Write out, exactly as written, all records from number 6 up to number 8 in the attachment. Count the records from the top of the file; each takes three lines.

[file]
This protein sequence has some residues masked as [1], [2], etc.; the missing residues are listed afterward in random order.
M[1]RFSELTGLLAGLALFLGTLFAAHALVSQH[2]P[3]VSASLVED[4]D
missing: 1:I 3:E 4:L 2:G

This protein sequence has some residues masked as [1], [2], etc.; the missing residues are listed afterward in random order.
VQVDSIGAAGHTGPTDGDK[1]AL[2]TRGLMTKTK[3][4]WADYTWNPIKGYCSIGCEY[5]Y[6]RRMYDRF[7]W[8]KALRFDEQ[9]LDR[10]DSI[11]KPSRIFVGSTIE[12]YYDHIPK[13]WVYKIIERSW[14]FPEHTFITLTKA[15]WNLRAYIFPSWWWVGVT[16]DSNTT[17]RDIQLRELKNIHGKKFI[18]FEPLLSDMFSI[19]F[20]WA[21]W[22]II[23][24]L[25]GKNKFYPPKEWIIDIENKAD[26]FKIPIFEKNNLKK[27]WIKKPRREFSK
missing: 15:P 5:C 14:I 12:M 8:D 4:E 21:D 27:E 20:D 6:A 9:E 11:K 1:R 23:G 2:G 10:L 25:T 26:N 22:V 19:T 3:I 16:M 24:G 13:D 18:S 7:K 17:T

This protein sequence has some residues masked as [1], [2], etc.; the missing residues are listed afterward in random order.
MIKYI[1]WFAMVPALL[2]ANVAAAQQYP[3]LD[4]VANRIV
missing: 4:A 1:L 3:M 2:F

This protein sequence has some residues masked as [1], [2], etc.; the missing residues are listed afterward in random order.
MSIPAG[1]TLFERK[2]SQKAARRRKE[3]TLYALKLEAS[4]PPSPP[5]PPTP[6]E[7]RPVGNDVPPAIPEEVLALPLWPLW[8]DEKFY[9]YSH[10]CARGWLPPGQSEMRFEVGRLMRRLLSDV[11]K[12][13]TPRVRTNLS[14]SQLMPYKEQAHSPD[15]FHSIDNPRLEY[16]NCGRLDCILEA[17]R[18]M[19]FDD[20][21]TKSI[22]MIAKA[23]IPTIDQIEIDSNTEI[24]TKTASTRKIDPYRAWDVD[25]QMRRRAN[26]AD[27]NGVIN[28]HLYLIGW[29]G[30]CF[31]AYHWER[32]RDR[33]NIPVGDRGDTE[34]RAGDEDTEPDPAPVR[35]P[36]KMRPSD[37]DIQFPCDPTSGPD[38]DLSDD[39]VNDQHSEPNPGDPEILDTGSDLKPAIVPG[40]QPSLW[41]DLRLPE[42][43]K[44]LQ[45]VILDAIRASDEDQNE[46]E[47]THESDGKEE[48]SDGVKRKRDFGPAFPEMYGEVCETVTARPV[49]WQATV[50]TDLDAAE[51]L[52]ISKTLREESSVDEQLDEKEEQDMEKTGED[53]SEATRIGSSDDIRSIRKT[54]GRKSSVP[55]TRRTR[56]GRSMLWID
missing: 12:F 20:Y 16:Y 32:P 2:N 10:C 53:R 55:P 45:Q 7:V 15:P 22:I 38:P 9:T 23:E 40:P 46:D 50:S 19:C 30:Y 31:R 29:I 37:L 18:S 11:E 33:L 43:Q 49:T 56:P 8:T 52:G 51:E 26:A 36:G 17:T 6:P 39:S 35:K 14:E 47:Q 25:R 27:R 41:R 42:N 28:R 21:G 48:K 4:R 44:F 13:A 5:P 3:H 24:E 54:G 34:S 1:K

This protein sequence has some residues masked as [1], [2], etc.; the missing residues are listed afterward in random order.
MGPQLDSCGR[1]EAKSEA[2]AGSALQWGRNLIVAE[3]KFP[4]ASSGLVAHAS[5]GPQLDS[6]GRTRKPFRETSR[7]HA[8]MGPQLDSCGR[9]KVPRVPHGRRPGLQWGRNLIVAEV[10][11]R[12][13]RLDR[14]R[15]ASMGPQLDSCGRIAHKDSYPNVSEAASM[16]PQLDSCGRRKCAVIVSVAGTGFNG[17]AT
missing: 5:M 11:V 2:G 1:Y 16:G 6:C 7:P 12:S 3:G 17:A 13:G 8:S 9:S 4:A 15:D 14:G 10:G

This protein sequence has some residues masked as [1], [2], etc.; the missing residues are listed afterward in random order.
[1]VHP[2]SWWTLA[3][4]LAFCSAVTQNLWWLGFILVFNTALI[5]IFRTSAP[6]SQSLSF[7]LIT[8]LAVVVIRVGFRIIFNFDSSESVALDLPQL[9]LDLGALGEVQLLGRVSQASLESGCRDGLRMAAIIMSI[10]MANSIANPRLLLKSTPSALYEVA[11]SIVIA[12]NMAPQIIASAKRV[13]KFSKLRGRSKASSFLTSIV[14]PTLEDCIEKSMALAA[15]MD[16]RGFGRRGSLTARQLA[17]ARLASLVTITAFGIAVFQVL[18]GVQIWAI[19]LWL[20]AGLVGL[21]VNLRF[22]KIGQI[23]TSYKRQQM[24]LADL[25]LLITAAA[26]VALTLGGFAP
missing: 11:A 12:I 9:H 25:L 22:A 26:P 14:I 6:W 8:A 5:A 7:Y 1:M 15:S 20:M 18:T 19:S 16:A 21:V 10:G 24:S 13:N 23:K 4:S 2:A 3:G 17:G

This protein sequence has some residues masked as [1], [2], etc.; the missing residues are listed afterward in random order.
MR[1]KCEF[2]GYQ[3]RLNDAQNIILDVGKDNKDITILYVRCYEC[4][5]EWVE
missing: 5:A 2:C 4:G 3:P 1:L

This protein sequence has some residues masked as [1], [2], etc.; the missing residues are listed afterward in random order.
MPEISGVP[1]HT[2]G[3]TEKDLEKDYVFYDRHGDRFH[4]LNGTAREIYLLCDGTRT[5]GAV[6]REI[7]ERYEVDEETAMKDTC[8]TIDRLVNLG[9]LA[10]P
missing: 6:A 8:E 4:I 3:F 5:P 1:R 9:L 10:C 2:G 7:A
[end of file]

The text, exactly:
This protein sequence has some residues masked as [1], [2], etc.; the missing residues are listed afterward in random order.
[1]VHP[2]SWWTLA[3][4]LAFCSAVTQNLWWLGFILVFNTALI[5]IFRTSAP[6]SQSLSF[7]LIT[8]LAVVVIRVGFRIIFNFDSSESVALDLPQL[9]LDLGALGEVQLLGRVSQASLESGCRDGLRMAAIIMSI[10]MANSIANPRLLLKSTPSALYEVA[11]SIVIA[12]NMAPQIIASAKRV[13]KFSKLRGRSKASSFLTSIV[14]PTLEDCIEKSMALAA[15]MD[16]RGFGRRGSLTARQLA[17]ARLASLVTITAFGIAVFQVL[18]GVQIWAI[19]LWL[20]AGLVGL[21]VNLRF[22]KIGQI[23]TSYKRQQM[24]LADL[25]LLITAAA[26]VALTLGGFAP
missing: 11:A 12:I 9:H 25:L 22:A 26:P 14:I 6:W 8:A 5:A 7:Y 1:M 15:S 20:M 18:T 19:S 16:A 21:V 10:G 24:S 13:N 23:K 4:S 2:A 3:G 17:G

This protein sequence has some residues masked as [1], [2], etc.; the missing residues are listed afterward in random order.
MR[1]KCEF[2]GYQ[3]RLNDAQNIILDVGKDNKDITILYVRCYEC[4][5]EWVE
missing: 5:A 2:C 4:G 3:P 1:L

This protein sequence has some residues masked as [1], [2], etc.; the missing residues are listed afterward in random order.
MPEISGVP[1]HT[2]G[3]TEKDLEKDYVFYDRHGDRFH[4]LNGTAREIYLLCDGTRT[5]GAV[6]REI[7]ERYEVDEETAMKDTC[8]TIDRLVNLG[9]LA[10]P
missing: 6:A 8:E 4:I 3:F 5:P 1:R 9:L 10:C 2:G 7:A